You know the drill, by now. “Miscellany” means fragmentary, unrelated mind scraps hastily assembled and lumped together for your reading, um, pleasure?
I’ve talked to enough pastors over the years to know that I’m not unique in saying that I have some ambivalence toward the whole “visitation” thing. Some pastors are born for the task and seem to enjoy it immensely, but I’ve also had numerous conversations with colleagues that run something along the lines of, “Yeah, it’s not really my thing… It’s something I have to talk myself into doing… It’s hard to find the time…” And, of course, the ubiquitous, “I should probably do more of it than I do, but it’s just so hard…”
What’s hard about it? I’ve been thinking about this a lot over the last little while, and I was thinking about it again after a few visits this morning. On a technical level, there’s nothing terribly difficult about sitting inanimately in comfortable chairs in warm living rooms engaging in conversation with mainly pleasant people who often serve you goodies and coffee. There’s nothing terribly demanding about listening to people’s individual stories—indeed, I’m regularly surprised by how rewarding it can be!
So why is visitation hard? Why is it the kind of thing that’s easy to bump to the bottom of the pastoral to-do list? Why do I, personally, find it difficult some days?
Today, I was visiting a man who had recently been diagnosed with lung cancer. I expressed my sadness at hearing this news and he said something brave and matter of fact like “Well, I guess we all gotta die from something, right?” I stumbled around for a bit, searching for something warm and pastoral to say, settling eventually on this gem of deep spiritual wisdom: “Well, yeah, but… it’s still hard, I imagine?” He smiled compassionately at me while I inwardly berated myself for not having something a bit more useful (or at least less obviously stupid) to say. Then he looked at the window and said, “We are destined to death. That’s just the way it goes.”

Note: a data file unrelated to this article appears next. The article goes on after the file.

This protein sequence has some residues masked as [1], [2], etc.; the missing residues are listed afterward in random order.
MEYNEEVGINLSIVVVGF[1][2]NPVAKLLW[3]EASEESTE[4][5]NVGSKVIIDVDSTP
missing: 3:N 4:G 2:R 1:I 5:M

We are destined to death.
Perhaps that’s why visitation is hard—even for pastor-types for whom this ought not exactly to be revelatory news. Visitation so often takes place in the context of failing bodies and faltering minds, of loneliness, sorrow, crippling regret, and even spiritual angst. Visitation often takes us away from where we think the action in the church is—away from big plans and budgets, away from movers and shakers and decision makers, away from stimulating theological questions and demographic analyses, away from exciting projects like refugee sponsorship and community building…
And it sits us down in quiet rooms to remind us that we are destined to death. All of us. Visitation is an existential spoke in the wheel, a reminder that we are but dust, a breath, here today, gone tomorrow, painfully, inevitably forgettable. At least it is for me. It forces me to reckon honestly, individually with the God that I spend so many of my days managing (or at least imagining that I am managing). It reminds me that there is pain in our world that I cannot outrun, no matter how hard I try or how inventive my avoidance efforts might be.
But visitation also gives me the opportunity to take frail hands in my own and remind myself and my neighbour of vitally important truths. God is good. God loves us. God can be trusted. Which is, at the end of it all, where the action actually is. Or where it should be.
A number of people have inquired recently about how “the book” is coming. In a recent post, I mentioned that an editor had approached me about the possibility of writing a book. It was all very unexpected and bewildering and terribly exciting. Real writers have books, after all, and I would be lying if I said that part of me didn’t/doesn’t crave the legitimacy that being a “published author” conveys.
So, how is the book coming? The short answer is, “It’s not.” I spent a month or so trying to put a workable proposal together, and went back and forth on it with an editor a number of times, but in the end, the response was “Thanks but no thanks.” Which kinda sucked, to be honest. I suppose few people are fond of rejection or take it very well, and I am quite a bit more selfish and sensitive than most people, so… Well, perhaps the less said about that, the better. I may try to sniff around with a few other publishing houses, but I know that publishers aren’t exactly lining up to track down the latest “You know, there’s this guy with a blog…” lead.